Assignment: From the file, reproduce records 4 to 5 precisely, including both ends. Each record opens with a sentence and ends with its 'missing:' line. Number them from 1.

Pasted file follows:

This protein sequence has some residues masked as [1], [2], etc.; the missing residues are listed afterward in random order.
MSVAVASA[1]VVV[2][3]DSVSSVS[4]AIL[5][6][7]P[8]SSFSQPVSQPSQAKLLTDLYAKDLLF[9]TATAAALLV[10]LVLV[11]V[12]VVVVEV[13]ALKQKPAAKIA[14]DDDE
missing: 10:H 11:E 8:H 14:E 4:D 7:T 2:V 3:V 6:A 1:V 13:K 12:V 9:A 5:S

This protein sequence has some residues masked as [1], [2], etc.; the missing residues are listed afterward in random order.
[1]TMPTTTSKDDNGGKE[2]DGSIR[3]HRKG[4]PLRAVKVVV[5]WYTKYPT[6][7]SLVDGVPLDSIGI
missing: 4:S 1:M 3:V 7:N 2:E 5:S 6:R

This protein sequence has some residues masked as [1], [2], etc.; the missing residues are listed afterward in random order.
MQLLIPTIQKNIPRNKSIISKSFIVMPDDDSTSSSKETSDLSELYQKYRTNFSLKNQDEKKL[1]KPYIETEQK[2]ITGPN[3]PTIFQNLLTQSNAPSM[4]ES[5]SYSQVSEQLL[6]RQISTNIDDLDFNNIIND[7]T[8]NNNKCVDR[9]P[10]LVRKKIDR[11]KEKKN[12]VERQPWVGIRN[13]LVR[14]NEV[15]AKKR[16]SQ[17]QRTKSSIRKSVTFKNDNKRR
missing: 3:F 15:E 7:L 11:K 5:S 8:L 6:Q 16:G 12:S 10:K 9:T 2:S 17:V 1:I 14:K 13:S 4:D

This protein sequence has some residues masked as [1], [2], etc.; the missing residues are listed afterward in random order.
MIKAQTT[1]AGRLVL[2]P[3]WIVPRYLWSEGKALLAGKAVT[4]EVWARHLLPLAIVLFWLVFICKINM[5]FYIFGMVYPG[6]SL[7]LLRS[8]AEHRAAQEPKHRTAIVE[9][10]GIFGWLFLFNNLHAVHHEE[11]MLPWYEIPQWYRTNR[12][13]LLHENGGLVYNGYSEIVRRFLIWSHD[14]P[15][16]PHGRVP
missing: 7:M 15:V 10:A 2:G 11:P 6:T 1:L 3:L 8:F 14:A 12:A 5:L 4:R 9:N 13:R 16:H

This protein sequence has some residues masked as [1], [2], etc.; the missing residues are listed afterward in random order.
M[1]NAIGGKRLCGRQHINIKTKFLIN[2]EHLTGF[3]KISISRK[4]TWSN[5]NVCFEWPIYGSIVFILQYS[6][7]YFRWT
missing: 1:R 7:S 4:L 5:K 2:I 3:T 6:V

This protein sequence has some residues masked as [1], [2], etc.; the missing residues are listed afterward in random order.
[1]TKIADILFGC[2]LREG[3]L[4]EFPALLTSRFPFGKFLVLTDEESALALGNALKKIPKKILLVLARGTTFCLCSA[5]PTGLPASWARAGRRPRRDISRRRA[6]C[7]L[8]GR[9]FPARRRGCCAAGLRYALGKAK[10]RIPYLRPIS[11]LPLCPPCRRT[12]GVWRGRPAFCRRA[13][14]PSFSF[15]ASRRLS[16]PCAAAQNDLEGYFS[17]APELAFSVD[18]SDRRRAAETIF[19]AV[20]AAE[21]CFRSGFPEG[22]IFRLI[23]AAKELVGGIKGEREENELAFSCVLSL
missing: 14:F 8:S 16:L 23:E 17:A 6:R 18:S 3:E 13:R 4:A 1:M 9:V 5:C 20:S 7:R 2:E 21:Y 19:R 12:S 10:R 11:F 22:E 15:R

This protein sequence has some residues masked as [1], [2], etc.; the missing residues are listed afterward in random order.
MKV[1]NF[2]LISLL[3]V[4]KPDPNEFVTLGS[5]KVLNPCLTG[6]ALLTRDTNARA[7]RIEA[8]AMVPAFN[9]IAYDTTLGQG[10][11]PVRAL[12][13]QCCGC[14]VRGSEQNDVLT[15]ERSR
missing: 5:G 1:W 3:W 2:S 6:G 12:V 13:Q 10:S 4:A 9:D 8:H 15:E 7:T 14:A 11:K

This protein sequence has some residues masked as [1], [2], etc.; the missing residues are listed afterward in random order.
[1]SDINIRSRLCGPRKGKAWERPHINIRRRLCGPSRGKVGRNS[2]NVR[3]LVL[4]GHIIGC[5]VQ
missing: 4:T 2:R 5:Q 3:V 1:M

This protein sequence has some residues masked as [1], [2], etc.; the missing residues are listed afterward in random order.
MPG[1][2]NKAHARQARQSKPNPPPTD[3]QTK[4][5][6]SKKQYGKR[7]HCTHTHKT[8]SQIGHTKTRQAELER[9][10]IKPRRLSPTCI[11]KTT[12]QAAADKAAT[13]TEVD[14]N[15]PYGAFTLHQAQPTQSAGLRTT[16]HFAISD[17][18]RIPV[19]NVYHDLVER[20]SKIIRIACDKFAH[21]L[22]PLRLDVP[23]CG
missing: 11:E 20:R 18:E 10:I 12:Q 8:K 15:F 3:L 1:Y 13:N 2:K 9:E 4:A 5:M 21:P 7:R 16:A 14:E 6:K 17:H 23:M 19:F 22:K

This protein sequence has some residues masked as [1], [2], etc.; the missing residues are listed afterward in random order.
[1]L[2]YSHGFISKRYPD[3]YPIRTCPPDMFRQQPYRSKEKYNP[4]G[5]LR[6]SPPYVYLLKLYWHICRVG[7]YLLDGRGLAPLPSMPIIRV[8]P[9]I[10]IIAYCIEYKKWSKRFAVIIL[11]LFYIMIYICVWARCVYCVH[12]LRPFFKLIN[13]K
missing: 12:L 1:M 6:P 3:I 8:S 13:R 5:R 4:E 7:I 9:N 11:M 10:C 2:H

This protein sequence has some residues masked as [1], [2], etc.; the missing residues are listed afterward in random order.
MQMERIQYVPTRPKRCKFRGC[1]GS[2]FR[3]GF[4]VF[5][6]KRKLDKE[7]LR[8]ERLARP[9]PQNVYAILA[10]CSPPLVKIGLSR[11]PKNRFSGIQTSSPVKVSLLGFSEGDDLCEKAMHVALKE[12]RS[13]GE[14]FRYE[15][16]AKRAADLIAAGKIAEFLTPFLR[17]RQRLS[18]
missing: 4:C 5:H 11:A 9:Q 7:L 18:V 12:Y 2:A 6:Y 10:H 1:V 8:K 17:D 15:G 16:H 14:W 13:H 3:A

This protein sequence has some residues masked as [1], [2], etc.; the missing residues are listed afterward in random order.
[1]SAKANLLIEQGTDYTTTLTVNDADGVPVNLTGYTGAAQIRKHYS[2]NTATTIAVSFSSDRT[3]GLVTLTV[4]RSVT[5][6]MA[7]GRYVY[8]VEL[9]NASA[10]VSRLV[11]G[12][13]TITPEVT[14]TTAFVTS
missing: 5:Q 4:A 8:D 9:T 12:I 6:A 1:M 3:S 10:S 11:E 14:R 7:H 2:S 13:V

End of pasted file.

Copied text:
This protein sequence has some residues masked as [1], [2], etc.; the missing residues are listed afterward in random order.
MIKAQTT[1]AGRLVL[2]P[3]WIVPRYLWSEGKALLAGKAVT[4]EVWARHLLPLAIVLFWLVFICKINM[5]FYIFGMVYPG[6]SL[7]LLRS[8]AEHRAAQEPKHRTAIVE[9][10]GIFGWLFLFNNLHAVHHEE[11]MLPWYEIPQWYRTNR[12][13]LLHENGGLVYNGYSEIVRRFLIWSHD[14]P[15][16]PHGRVP
missing: 7:M 15:V 10:A 2:G 11:P 6:T 1:L 3:L 8:F 14:A 12:A 5:L 4:R 9:N 13:R 16:H

This protein sequence has some residues masked as [1], [2], etc.; the missing residues are listed afterward in random order.
M[1]NAIGGKRLCGRQHINIKTKFLIN[2]EHLTGF[3]KISISRK[4]TWSN[5]NVCFEWPIYGSIVFILQYS[6][7]YFRWT
missing: 1:R 7:S 4:L 5:K 2:I 3:T 6:V